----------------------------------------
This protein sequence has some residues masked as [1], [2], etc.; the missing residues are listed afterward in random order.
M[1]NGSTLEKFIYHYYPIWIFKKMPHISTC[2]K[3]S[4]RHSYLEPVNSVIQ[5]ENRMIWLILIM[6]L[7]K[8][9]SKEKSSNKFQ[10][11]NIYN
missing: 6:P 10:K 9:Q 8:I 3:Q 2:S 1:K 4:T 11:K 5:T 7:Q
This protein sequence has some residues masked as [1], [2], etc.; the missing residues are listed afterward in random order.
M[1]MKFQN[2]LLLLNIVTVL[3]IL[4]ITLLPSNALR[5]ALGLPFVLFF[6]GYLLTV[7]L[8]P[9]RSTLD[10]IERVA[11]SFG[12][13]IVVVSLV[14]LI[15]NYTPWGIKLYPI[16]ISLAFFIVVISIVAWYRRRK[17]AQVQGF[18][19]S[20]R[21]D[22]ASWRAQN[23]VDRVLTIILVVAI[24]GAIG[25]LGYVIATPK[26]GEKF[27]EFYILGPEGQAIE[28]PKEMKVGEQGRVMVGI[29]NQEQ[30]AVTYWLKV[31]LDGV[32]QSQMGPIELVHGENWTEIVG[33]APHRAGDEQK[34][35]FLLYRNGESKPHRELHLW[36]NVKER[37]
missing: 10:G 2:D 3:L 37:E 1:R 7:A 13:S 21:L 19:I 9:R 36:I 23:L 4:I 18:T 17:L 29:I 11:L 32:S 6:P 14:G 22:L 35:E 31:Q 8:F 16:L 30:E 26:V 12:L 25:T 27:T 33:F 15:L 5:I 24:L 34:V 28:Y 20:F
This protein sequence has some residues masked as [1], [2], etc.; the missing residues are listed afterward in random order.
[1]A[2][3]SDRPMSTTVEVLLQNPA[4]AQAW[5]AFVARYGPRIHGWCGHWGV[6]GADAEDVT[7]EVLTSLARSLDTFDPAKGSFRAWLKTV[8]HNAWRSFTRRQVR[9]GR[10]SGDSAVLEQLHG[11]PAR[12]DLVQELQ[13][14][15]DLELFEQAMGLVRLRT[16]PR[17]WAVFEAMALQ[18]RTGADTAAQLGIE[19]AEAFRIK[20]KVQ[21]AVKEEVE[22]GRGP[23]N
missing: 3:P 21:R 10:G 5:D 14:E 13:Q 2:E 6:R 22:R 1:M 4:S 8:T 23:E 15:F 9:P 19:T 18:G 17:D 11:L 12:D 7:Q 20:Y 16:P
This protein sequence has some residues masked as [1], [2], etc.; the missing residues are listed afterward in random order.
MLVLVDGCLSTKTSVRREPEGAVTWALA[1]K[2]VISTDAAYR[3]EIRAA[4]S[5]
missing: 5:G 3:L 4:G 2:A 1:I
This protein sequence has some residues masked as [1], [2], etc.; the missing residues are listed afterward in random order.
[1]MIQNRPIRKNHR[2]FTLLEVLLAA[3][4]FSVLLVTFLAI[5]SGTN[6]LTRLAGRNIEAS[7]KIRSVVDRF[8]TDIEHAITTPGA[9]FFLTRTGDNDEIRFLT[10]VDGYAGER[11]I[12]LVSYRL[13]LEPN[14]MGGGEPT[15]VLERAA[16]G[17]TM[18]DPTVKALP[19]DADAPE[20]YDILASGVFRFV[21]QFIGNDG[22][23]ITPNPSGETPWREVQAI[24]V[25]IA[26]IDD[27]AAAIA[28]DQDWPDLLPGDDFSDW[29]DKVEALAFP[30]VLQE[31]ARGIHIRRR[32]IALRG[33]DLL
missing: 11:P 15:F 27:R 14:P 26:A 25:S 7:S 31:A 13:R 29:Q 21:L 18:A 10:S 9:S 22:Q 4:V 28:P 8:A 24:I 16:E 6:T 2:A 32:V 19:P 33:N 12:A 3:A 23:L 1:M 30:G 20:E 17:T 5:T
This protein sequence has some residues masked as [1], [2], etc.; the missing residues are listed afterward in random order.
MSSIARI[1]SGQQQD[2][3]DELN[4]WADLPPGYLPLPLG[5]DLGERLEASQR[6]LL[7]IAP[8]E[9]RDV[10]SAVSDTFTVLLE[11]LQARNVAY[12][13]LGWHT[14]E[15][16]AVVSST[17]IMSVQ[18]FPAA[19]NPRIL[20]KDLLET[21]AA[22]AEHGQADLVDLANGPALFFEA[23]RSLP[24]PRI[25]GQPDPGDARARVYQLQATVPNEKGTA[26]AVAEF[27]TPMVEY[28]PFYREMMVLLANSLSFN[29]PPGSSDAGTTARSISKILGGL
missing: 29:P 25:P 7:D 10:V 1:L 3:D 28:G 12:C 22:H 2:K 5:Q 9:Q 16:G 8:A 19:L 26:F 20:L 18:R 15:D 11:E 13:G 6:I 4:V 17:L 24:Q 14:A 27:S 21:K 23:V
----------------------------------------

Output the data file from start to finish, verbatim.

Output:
This protein sequence has some residues masked as [1], [2], etc.; the missing residues are listed afterward in random order.
M[1]NGSTLEKFIYHYYPIWIFKKMPHISTC[2]K[3]S[4]RHSYLEPVNSVIQ[5]ENRMIWLILIM[6]L[7]K[8][9]SKEKSSNKFQ[10][11]NIYN
missing: 6:P 10:K 9:Q 8:I 3:Q 2:S 1:K 4:T 11:K 5:T 7:Q
This protein sequence has some residues masked as [1], [2], etc.; the missing residues are listed afterward in random order.
M[1]MKFQN[2]LLLLNIVTVL[3]IL[4]ITLLPSNALR[5]ALGLPFVLFF[6]GYLLTV[7]L[8]P[9]RSTLD[10]IERVA[11]SFG[12][13]IVVVSLV[14]LI[15]NYTPWGIKLYPI[16]ISLAFFIVVISIVAWYRRRK[17]AQVQGF[18][19]S[20]R[21]D[22]ASWRAQN[23]VDRVLTIILVVAI[24]GAIG[25]LGYVIATPK[26]GEKF[27]EFYILGPEGQAIE[28]PKEMKVGEQGRVMVGI[29]NQEQ[30]AVTYWLKV[31]LDGV[32]QSQMGPIELVHGENWTEIVG[33]APHRAGDEQK[34][35]FLLYRNGESKPHRELHLW[36]NVKER[37]
missing: 10:G 2:D 3:L 37:E 1:R 7:A 13:S 21:L 19:I 9:R 36:I 23:L 4:I 18:T 17:L 29:I 11:L 32:S 6:P 14:G 22:L 35:E 31:Q 8:F 16:L 30:E 26:V 12:L 25:T 27:T 33:F 15:L 5:I 24:L 34:V 28:Y 20:F
This protein sequence has some residues masked as [1], [2], etc.; the missing residues are listed afterward in random order.
[1]A[2][3]SDRPMSTTVEVLLQNPA[4]AQAW[5]AFVARYGPRIHGWCGHWGV[6]GADAEDVT[7]EVLTSLARSLDTFDPAKGSFRAWLKTV[8]HNAWRSFTRRQVR[9]GR[10]SGDSAVLEQLHG[11]PAR[12]DLVQELQ[13][14][15]DLELFEQAMGLVRLRT[16]PR[17]WAVFEAMALQ[18]RTGADTAAQLGIE[19]AEAFRIK[20]KVQ[21]AVKEEVE[22]GRGP[23]N
missing: 3:P 21:R 10:G 5:D 14:E 13:Q 2:E 6:R 22:R 1:M 4:S 8:T 23:E 15:F 9:P 19:T 18:G 17:D 11:L 12:D 7:Q 20:Y 16:P
This protein sequence has some residues masked as [1], [2], etc.; the missing residues are listed afterward in random order.
MLVLVDGCLSTKTSVRREPEGAVTWALA[1]K[2]VISTDAAYR[3]EIRAA[4]S[5]
missing: 5:G 3:L 4:G 2:A 1:I
This protein sequence has some residues masked as [1], [2], etc.; the missing residues are listed afterward in random order.
[1]MIQNRPIRKNHR[2]FTLLEVLLAA[3][4]FSVLLVTFLAI[5]SGTN[6]LTRLAGRNIEAS[7]KIRSVVDRF[8]TDIEHAITTPGA[9]FFLTRTGDNDEIRFLT[10]VDGYAGER[11]I[12]LVSYRL[13]LEPN[14]MGGGEPT[15]VLERAA[16]G[17]TM[18]DPTVKALP[19]DADAPE[20]YDILASGVFRFV[21]QFIGNDG[22][23]ITPNPSGETPWREVQAI[24]V[25]IA[26]IDD[27]AAAIA[28]DQDWPDLLPGDDFSDW[29]DKVEALAFP[30]VLQE[31]ARGIHIRRR[32]IALRG[33]DLL
missing: 11:P 15:F 27:R 14:P 26:A 25:S 7:S 31:A 13:R 29:Q 21:L 18:A 10:S 9:S 22:Q 4:V 28:P 8:A 24:I 16:E 6:T 2:A 32:V 19:P 33:N 12:A 3:A 23:L 1:M 30:G 20:E 17:T 5:T
This protein sequence has some residues masked as [1], [2], etc.; the missing residues are listed afterward in random order.
MSSIARI[1]SGQQQD[2][3]DELN[4]WADLPPGYLPLPLG[5]DLGERLEASQR[6]LL[7]IAP[8]E[9]RDV[10]SAVSDTFTVLLE[11]LQARNVAY[12][13]LGWHT[14]E[15][16]AVVSST[17]IMSVQ[18]FPAA[19]NPRIL[20]KDLLET[21]AA[22]AEHGQADLVDLANGPALFFEA[23]RSLP[24]PRI[25]GQPDPGDARARVYQLQATVPNEKGTA[26]AVAEF[27]TPMVEY[28]PFYREMMVLLANSLSFN[29]PPGSSDAGTTARSISKILGGL
missing: 29:P 25:P 7:D 10:V 1:L 3:D 28:G 12:C 22:H 2:K 5:Q 9:Q 16:G 8:A 19:L 26:F 20:L 18:R 15:D 11:E 13:G 6:I 4:V 17:L 24:Q 14:A 27:S 21:K 23:V